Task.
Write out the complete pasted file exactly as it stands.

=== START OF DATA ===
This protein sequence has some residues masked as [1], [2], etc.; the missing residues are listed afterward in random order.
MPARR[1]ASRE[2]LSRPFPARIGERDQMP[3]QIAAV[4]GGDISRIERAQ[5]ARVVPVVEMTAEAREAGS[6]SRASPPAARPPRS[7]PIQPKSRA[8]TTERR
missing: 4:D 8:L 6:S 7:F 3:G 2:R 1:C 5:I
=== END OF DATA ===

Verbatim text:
This protein sequence has some residues masked as [1], [2], etc.; the missing residues are listed afterward in random order.
MPARR[1]ASRE[2]LSRPFPARIGERDQMP[3]QIAAV[4]GGDISRIERAQ[5]ARVVPVVEMTAEAREAGS[6]SRASPPAARPPRS[7]PIQPKSRA[8]TTERR
missing: 4:D 8:L 6:S 7:F 3:G 2:R 1:C 5:I